Assam – India’s Vast & Beautiful Tea Basket

India’s Assam region, known as the “land of the one-horned rhino,” is vast and
beautiful, with lush, dense forests and sprawling plains, along with the world’s
longest river, the Brahmaputra, running through it.  Assam is not only India’s lar-
gest tea growing region, but the world’s, with nearly 450,000 tons of tea (55%
of India’s total yearly production) produced in 1993, from over 2,000 tea gardens.
Assam is located at the foot-
hills of the eastern Himalayas, in the far
eastern corner of 
India.  The Brahmaputra
River runs down through the middle of the
region, carrying rich, fertile soil from the
mountains of Tibet, coming to the end of its
journey in the Bay of Bengal in Bangladesh.
Essentially a large, tropical river valley,
Assam’s varied weather forms its own micro-
climate.  The massive Himalaya Mountains
block the hot and humid monsoon air, keep-
ing it from blowing north away from the
valley.This in turn causes more rainfall, which
causes the rivers to overflow their banks,
depositing a new, fertile coat of topsoil each
year giving the tea plants an added nutritional boost, further supporting their lavish growth.

Assam has an extremely high rainfall amount per year, usually 80
to 120 inches, but it’s been known to exceed thirty-three feet in
just one season.  The temperature also rises during the rainy
season causing high humidity and giving the air the feel of a

This is the perfect climate for growing tea and one of the reasons
Assam is the largest tea growing region in the world.

Assam produces both mass-market CTC
(cut-tear-curl) and specialty orthodox teas.
Unfortunately much of the tea produced in
the world competes for the same market,
causing the price for mass market CTC teas
to drop significantly.

The price has dropped so low, in fact, that
many of Assam’s tea growers have given up
and closed their tea gardens.  Estimates from
2003 to 2005 show between 100-150 gar-
dens closed.

Another problem Assam tea growers face is
the region’s political instability, causing un-
safe conditions for visiting foreign buyers, as
well as discouraging both foreign and local capital investment by area tea garden and
factory owners.

Many Assam tea growers are working toward changing the negative situations facing
them.  They are upgrading the quality of the tea they produce and with help from the
government, rebuilding infrastructures, and marketing a higher grade product.

Assam’s tea growing regions are divided into four parts:
Upper Assam, located at the far end of Assam near the
Chinese-Myanmar border, the North Bank at the northern
banks of the Brahmaputra River, Central Assam, and
Lower Assam which lies in the western half.

The Upper and Central Assam districts produce the larg-
est volume and best tasting teas.  Because the region
is so vast it’s difficult to get an accurate count on the actual number of tea producers.
The Indian government figures estimate there to be between
800 to 850 tea estates which have more than 500 acres of land.

But because it takes between 15 to 20 years for a tea garden to
be eligible to be counted as a classified garden, it’s estimated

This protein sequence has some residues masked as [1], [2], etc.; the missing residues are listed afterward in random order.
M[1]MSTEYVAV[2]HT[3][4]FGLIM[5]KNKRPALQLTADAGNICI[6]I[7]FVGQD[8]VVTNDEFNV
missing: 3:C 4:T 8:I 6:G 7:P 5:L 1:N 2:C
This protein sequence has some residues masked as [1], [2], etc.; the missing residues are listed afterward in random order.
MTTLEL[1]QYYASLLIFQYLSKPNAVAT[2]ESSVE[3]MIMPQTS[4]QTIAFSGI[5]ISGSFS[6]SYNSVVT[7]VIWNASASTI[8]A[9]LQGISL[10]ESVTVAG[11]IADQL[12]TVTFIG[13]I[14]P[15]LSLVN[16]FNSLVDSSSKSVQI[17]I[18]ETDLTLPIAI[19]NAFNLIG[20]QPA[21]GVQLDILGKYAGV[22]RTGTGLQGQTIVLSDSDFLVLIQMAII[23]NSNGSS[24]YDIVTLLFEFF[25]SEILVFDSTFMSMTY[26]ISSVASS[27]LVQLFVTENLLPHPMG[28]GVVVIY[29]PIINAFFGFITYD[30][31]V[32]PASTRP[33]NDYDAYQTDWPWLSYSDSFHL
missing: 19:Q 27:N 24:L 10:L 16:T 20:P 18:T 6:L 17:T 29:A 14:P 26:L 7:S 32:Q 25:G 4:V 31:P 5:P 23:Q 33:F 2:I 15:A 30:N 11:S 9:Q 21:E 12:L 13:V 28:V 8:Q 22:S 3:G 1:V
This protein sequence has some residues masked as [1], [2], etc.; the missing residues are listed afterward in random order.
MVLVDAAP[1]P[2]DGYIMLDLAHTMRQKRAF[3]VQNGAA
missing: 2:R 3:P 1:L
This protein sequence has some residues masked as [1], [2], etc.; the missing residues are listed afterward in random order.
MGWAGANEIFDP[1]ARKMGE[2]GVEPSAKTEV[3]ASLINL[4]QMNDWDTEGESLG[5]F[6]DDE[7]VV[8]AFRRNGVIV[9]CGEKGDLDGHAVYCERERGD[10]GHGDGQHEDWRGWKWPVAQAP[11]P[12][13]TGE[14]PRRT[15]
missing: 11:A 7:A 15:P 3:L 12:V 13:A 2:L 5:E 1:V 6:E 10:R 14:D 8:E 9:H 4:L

that another 500 to 800 gardens are not included in the count,
but are producing tea and adding to the yearly production num-
bers. (To sample quality Assam tea click the link to the right-from
Taylors of Harrogate-50 Assam tea-bags or below for 300 ct tea
bags.  This tea is a 5-star customer pick!)

Additionally there are conceivably another 200,000 to 300,000
individual tea growers with less than ten acres who deposit their
freshly plucked tea in “bought tea” factories, of which there are
approximately 150-200, and neither the growers nor the factor-
ies are officially counted in Assam’s annual production totals.

Assam officially produces an average of 400,000 metric
tons of tea annually, which represents 45 to 50% of
India’s total tea production.  But if the non-classified and
independent tea growers and factories were added in,
the figure could be as high as 75% of India’s tea pro-
duced just by the region of Assam.


Like China and Japan, first flush spring teas are the most anticipated.  With March comes the first flush Assam teas
with the most delicate leaves.  In late May and early June come the tippy summer 2nd flush teas, which are covered
with a fine, silvery hair on the underside of the leaf.  Last is the autumn harvest which arrives in October and
November, following the monsoonal summer rains.  From December to March the plants rest and remain dormant.
Some of Assam’s orthodox teas are the finest in the region, but most tea produced is CTC.  Because the domestic
market for specialty orthodox Assam’s is so small, it’s risky for independent and smaller gardens to produce it.  So
most of the quality orthodox Assam teas are grown and produced by large multinational companies that can afford
the risk.
That risk is getting less and less, though, as demand for specialty orthodox teas has reach-
ed its highest point ever, with no signs of slowing down.

Like many other tea producing regions in the world, Assam’s growers and researchers are
working on producing heartier tea plants that can withstand everything from droughts to
flooding, to resistance to diseases and pests, and an increase in the amount of leaf per

Both CTC and traditional specialty orthodox teas are sold at the Guwuhati Auctions for the domestic market, or the
Siliguri or Calcutta auctions for the export.